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  • Vickie Fuhriman

Oh, the crisp fall leaves

Updated: Dec 12, 2021

About 7-8% of the population will experience PTSD in their lifetime, approximately 8 million people experiencing it during a given year. Now in those statistics there are people that have experienced a whole host of traumatic experiences, military folks included. But imagine for a minute that we are only focused on sexual assault victims. The 1 in 5 women that will experience a completed or attempted rape during their lifetime and the nearly 24.8% of men that experience some sort of sexual violence in theirs. Most of these individuals experience their first experience of sexual trauma between 11 and 17. Now, I've thrown a lot of statistics and numbers at you. I've gotten boring on you. But it's important. Someone in your life, whether they have told you or not has experienced a sexual trauma and whether they developed PTSD or are still dealing with PTSD is a whole other issue. Some individuals have an inherent biological vulnerability that puts them at risk of developing certain mental disorders such at PTSD, this is the Diathesis Stress Model (kinda cool if you want to learn more about it). But if your friend Sally and your friend Fred both experience the same traumatic event, Sally may experience PTSD while Fred may not just due to their inherent biologic vulnerability. Kinda cool right? Well, not for Sally, but you get it. PTSD is also a whole lot more than just reliving the experience over and over again. I've added this helpful image at the bottom that lists some of the other symptoms of PTSD and what it may be like to experience it. But to give you a synopsis of what it may be like, imagine for a moment that you smell autumn leaves and you see events of the trauma flash before your eyes. Your mailman pushes mail through your door and you feel like you're about to be killed. You walk around outside in a parking lot waiting for your assailant to be around every corner ready to do it again. You can't concentrate on anything, you struggle to remember things, you have no appetite, you forget to eat. Your anxiety is so excessive that you struggle to function, you have triggers that make no sense and triggers that do but both cause you to have panic attacks. You can no longer sleep through the night and you are constantly exhausted, you have night terrors. You feel shame and guilt for what happened and no one can change your mind. You have completely self isolated and no longer want to do anything. You hate your body, your sex life is complicated, and you dissociate. Those are only pieces of PTSD. Suicidal ideation and substance use is common. If someone you know or you are struggling with PTSD, substance use, or suicidal ideation, please reach out to someone - a counselor, a hotline 1-800-273-8255, or 911. Remember to find new things that make you happy, because smelling the autumn leaves isn't always an option.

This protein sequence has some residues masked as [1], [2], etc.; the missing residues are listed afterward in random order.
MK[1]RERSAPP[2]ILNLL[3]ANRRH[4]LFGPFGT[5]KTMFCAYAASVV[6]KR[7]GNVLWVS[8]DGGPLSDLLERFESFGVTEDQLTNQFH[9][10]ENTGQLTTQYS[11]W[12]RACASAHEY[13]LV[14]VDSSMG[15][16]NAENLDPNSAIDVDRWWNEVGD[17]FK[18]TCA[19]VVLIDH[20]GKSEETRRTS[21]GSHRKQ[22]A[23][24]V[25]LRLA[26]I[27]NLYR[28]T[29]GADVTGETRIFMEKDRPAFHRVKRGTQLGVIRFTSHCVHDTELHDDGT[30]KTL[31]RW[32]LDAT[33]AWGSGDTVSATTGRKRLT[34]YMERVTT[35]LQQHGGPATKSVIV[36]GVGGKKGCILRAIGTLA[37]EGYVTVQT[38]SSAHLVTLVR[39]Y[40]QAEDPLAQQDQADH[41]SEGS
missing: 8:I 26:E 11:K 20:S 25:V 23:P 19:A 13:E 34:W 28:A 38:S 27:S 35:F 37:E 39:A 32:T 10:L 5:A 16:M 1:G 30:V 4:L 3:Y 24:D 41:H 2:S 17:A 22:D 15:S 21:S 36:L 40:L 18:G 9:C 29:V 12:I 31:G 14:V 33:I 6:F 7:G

Resources:

How Common is PTSD in Adults? - PTSD: National Center for PTSD (va.gov)

Sexual Assault Statistics | National Sexual Violence Resource Center (NSVRC)


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